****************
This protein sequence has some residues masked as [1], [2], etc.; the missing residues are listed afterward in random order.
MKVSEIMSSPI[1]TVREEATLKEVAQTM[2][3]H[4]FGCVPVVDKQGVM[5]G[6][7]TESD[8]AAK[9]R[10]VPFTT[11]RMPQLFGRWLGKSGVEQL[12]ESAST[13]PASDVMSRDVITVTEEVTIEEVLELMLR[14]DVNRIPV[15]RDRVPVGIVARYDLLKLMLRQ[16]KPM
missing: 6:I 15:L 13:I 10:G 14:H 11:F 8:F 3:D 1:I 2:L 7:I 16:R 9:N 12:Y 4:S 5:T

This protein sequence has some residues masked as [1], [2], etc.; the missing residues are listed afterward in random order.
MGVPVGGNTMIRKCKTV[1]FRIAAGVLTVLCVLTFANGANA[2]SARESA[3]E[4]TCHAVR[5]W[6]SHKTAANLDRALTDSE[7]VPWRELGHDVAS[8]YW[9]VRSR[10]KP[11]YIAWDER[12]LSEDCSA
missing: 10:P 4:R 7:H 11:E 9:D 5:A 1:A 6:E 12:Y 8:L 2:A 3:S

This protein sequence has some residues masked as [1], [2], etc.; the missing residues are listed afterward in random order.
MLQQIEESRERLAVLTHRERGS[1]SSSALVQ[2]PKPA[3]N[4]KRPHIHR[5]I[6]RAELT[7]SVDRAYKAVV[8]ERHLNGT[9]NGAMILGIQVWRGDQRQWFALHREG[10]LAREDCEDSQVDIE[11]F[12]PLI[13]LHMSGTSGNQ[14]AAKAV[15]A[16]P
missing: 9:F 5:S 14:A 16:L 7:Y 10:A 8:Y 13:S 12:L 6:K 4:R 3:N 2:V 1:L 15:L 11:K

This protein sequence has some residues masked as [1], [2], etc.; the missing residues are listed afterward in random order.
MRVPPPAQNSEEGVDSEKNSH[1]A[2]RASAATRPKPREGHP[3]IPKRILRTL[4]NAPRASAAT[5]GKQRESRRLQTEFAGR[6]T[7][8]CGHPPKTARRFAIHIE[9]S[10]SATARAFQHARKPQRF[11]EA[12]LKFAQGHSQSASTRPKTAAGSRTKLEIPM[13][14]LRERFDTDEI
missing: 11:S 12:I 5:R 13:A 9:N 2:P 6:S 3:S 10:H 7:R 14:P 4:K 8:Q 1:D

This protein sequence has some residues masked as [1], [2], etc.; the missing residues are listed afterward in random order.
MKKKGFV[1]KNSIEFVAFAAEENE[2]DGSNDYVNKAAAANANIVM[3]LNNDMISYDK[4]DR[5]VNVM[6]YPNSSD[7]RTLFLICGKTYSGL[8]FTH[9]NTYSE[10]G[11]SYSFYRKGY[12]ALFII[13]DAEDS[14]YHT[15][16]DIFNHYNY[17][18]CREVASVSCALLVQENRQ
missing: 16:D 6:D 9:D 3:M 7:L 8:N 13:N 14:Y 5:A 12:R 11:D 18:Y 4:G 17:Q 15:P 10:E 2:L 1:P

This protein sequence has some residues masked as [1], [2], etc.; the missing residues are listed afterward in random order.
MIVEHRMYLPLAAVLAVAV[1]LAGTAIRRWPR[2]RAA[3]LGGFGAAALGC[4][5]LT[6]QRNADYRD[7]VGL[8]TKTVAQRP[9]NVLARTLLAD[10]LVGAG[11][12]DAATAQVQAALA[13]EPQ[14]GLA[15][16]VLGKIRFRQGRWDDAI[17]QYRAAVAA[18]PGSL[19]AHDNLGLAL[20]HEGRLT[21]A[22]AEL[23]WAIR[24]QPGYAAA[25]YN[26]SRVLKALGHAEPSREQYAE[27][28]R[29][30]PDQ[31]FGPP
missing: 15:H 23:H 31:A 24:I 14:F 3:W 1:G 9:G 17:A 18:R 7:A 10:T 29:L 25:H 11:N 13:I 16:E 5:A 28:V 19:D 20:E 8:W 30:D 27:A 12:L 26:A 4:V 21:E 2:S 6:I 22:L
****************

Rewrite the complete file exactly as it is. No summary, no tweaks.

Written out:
This protein sequence has some residues masked as [1], [2], etc.; the missing residues are listed afterward in random order.
MKVSEIMSSPI[1]TVREEATLKEVAQTM[2][3]H[4]FGCVPVVDKQGVM[5]G[6][7]TESD[8]AAK[9]R[10]VPFTT[11]RMPQLFGRWLGKSGVEQL[12]ESAST[13]PASDVMSRDVITVTEEVTIEEVLELMLR[14]DVNRIPV[15]RDRVPVGIVARYDLLKLMLRQ[16]KPM
missing: 6:I 15:L 13:I 10:G 14:H 11:F 8:F 3:D 1:I 2:L 7:I 16:R 9:N 12:Y 4:S 5:T

This protein sequence has some residues masked as [1], [2], etc.; the missing residues are listed afterward in random order.
MGVPVGGNTMIRKCKTV[1]FRIAAGVLTVLCVLTFANGANA[2]SARESA[3]E[4]TCHAVR[5]W[6]SHKTAANLDRALTDSE[7]VPWRELGHDVAS[8]YW[9]VRSR[10]KP[11]YIAWDER[12]LSEDCSA
missing: 10:P 4:R 7:H 11:E 9:D 5:A 1:A 6:E 12:Y 8:L 2:A 3:S

This protein sequence has some residues masked as [1], [2], etc.; the missing residues are listed afterward in random order.
MLQQIEESRERLAVLTHRERGS[1]SSSALVQ[2]PKPA[3]N[4]KRPHIHR[5]I[6]RAELT[7]SVDRAYKAVV[8]ERHLNGT[9]NGAMILGIQVWRGDQRQWFALHREG[10]LAREDCEDSQVDIE[11]F[12]PLI[13]LHMSGTSGNQ[14]AAKAV[15]A[16]P
missing: 9:F 5:S 14:A 16:L 7:Y 10:A 8:Y 13:S 12:L 6:K 4:R 3:N 2:V 1:L 15:L 11:K

This protein sequence has some residues masked as [1], [2], etc.; the missing residues are listed afterward in random order.
MRVPPPAQNSEEGVDSEKNSH[1]A[2]RASAATRPKPREGHP[3]IPKRILRTL[4]NAPRASAAT[5]GKQRESRRLQTEFAGR[6]T[7][8]CGHPPKTARRFAIHIE[9]S[10]SATARAFQHARKPQRF[11]EA[12]LKFAQGHSQSASTRPKTAAGSRTKLEIPM[13][14]LRERFDTDEI
missing: 11:S 12:I 5:R 13:A 9:N 2:P 6:S 3:S 10:H 7:R 14:P 4:K 8:Q 1:D

This protein sequence has some residues masked as [1], [2], etc.; the missing residues are listed afterward in random order.
MKKKGFV[1]KNSIEFVAFAAEENE[2]DGSNDYVNKAAAANANIVM[3]LNNDMISYDK[4]DR[5]VNVM[6]YPNSSD[7]RTLFLICGKTYSGL[8]FTH[9]NTYSE[10]G[11]SYSFYRKGY[12]ALFII[13]DAEDS[14]YHT[15][16]DIFNHYNY[17][18]CREVASVSCALLVQENRQ
missing: 16:D 6:D 9:D 3:M 7:L 8:N 13:N 14:Y 5:A 12:R 11:D 18:Y 4:G 17:Q 15:P 10:E 2:L 1:P

This protein sequence has some residues masked as [1], [2], etc.; the missing residues are listed afterward in random order.
MIVEHRMYLPLAAVLAVAV[1]LAGTAIRRWPR[2]RAA[3]LGGFGAAALGC[4][5]LT[6]QRNADYRD[7]VGL[8]TKTVAQRP[9]NVLARTLLAD[10]LVGAG[11][12]DAATAQVQAALA[13]EPQ[14]GLA[15][16]VLGKIRFRQGRWDDAI[17]QYRAAVAA[18]PGSL[19]AHDNLGLAL[20]HEGRLT[21]A[22]AEL[23]WAIR[24]QPGYAAA[25]YN[26]SRVLKALGHAEPSREQYAE[27][28]R[29][30]PDQ[31]FGPP
missing: 15:H 23:H 31:A 24:I 14:F 3:W 1:G 9:G 17:A 18:R 7:A 10:T 29:L 25:H 11:N 13:I 16:E 5:A 28:V 19:D 20:E 8:W 30:D 27:A 12:L 26:A 4:V 21:E 2:S 6:I 22:L